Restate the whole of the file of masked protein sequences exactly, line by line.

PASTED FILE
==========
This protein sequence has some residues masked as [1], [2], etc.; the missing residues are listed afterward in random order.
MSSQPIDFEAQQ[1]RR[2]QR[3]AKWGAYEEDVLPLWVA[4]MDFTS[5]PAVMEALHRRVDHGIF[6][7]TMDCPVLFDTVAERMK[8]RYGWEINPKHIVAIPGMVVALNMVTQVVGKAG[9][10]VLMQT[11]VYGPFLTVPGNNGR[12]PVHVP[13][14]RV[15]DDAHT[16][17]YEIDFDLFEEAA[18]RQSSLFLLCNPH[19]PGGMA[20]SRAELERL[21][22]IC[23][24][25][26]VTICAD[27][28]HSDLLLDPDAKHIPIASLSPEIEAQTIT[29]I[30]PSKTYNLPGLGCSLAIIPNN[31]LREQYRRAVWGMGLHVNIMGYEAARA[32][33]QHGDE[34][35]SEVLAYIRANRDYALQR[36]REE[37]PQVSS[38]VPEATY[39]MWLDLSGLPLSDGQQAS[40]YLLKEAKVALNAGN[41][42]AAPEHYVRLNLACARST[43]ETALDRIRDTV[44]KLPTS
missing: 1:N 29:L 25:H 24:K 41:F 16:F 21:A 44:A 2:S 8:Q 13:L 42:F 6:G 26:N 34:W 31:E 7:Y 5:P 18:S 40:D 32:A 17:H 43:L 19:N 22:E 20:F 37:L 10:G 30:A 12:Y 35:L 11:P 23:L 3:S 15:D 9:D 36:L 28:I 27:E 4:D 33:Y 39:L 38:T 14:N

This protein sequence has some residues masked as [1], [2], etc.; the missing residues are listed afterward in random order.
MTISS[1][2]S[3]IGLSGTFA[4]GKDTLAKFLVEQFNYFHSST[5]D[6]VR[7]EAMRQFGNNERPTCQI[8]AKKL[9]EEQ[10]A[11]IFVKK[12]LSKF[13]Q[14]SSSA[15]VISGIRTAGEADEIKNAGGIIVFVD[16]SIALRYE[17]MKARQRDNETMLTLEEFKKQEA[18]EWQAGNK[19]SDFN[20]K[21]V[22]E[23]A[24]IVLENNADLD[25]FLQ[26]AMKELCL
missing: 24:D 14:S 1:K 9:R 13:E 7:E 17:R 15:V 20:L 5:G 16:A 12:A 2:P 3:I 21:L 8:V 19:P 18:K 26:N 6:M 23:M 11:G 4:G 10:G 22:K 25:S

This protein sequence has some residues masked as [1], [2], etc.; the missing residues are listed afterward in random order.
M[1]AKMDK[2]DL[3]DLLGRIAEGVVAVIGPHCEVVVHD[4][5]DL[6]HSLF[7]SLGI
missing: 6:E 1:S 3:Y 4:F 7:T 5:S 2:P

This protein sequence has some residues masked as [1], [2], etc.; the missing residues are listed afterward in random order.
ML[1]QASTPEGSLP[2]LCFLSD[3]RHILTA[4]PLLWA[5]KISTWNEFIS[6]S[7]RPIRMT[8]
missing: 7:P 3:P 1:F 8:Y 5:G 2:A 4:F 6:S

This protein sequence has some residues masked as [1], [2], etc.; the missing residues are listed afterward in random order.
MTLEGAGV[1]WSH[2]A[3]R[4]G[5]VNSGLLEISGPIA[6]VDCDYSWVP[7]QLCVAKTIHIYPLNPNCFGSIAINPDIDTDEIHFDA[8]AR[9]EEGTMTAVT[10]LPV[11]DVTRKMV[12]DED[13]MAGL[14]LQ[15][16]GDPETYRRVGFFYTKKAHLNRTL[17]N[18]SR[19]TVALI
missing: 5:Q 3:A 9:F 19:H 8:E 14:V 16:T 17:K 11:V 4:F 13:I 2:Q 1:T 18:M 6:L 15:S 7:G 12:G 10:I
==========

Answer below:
This protein sequence has some residues masked as [1], [2], etc.; the missing residues are listed afterward in random order.
MSSQPIDFEAQQ[1]RR[2]QR[3]AKWGAYEEDVLPLWVA[4]MDFTS[5]PAVMEALHRRVDHGIF[6][7]TMDCPVLFDTVAERMK[8]RYGWEINPKHIVAIPGMVVALNMVTQVVGKAG[9][10]VLMQT[11]VYGPFLTVPGNNGR[12]PVHVP[13][14]RV[15]DDAHT[16][17]YEIDFDLFEEAA[18]RQSSLFLLCNPH[19]PGGMA[20]SRAELERL[21][22]IC[23][24][25][26]VTICAD[27][28]HSDLLLDPDAKHIPIASLSPEIEAQTIT[29]I[30]PSKTYNLPGLGCSLAIIPNN[31]LREQYRRAVWGMGLHVNIMGYEAARA[32][33]QHGDE[34][35]SEVLAYIRANRDYALQR[36]REE[37]PQVSS[38]VPEATY[39]MWLDLSGLPLSDGQQAS[40]YLLKEAKVALNAGN[41][42]AAPEHYVRLNLACARST[43]ETALDRIRDTV[44]KLPTS
missing: 1:N 29:L 25:H 24:K 41:F 16:F 21:A 44:A 2:S 8:Q 13:L 42:F 6:G 26:N 34:W 31:E 7:Y 5:P 18:S 40:D 32:A 17:H 43:L 19:N 22:E 20:F 37:L 10:G 30:A 12:Y 35:L 11:P 23:L 3:S 15:D 9:D 36:L 28:I 27:E 4:D 33:Y 39:L 38:T 14:N

This protein sequence has some residues masked as [1], [2], etc.; the missing residues are listed afterward in random order.
MTISS[1][2]S[3]IGLSGTFA[4]GKDTLAKFLVEQFNYFHSST[5]D[6]VR[7]EAMRQFGNNERPTCQI[8]AKKL[9]EEQ[10]A[11]IFVKK[12]LSKF[13]Q[14]SSSA[15]VISGIRTAGEADEIKNAGGIIVFVD[16]SIALRYE[17]MKARQRDNETMLTLEEFKKQEA[18]EWQAGNK[19]SDFN[20]K[21]V[22]E[23]A[24]IVLENNADLD[25]FLQ[26]AMKELCL
missing: 24:D 14:S 1:K 9:R 13:E 7:E 17:R 15:V 20:L 5:G 16:A 12:A 2:P 3:I 21:L 8:V 19:P 18:K 26:N 6:M 23:M 11:G 4:G 10:G 22:K 25:S

This protein sequence has some residues masked as [1], [2], etc.; the missing residues are listed afterward in random order.
M[1]AKMDK[2]DL[3]DLLGRIAEGVVAVIGPHCEVVVHD[4][5]DL[6]HSLF[7]SLGI
missing: 6:E 1:S 3:Y 4:F 7:T 5:S 2:P

This protein sequence has some residues masked as [1], [2], etc.; the missing residues are listed afterward in random order.
ML[1]QASTPEGSLP[2]LCFLSD[3]RHILTA[4]PLLWA[5]KISTWNEFIS[6]S[7]RPIRMT[8]
missing: 7:P 3:P 1:F 8:Y 5:G 2:A 4:F 6:S

This protein sequence has some residues masked as [1], [2], etc.; the missing residues are listed afterward in random order.
MTLEGAGV[1]WSH[2]A[3]R[4]G[5]VNSGLLEISGPIA[6]VDCDYSWVP[7]QLCVAKTIHIYPLNPNCFGSIAINPDIDTDEIHFDA[8]AR[9]EEGTMTAVT[10]LPV[11]DVTRKMV[12]DED[13]MAGL[14]LQ[15][16]GDPETYRRVGFFYTKKAHLNRTL[17]N[18]SR[19]TVALI
missing: 5:Q 3:A 9:F 19:H 8:E 14:V 16:T 17:K 11:V 4:F 13:I 2:Q 1:T 18:M 6:L 15:S 7:G 12:G 10:I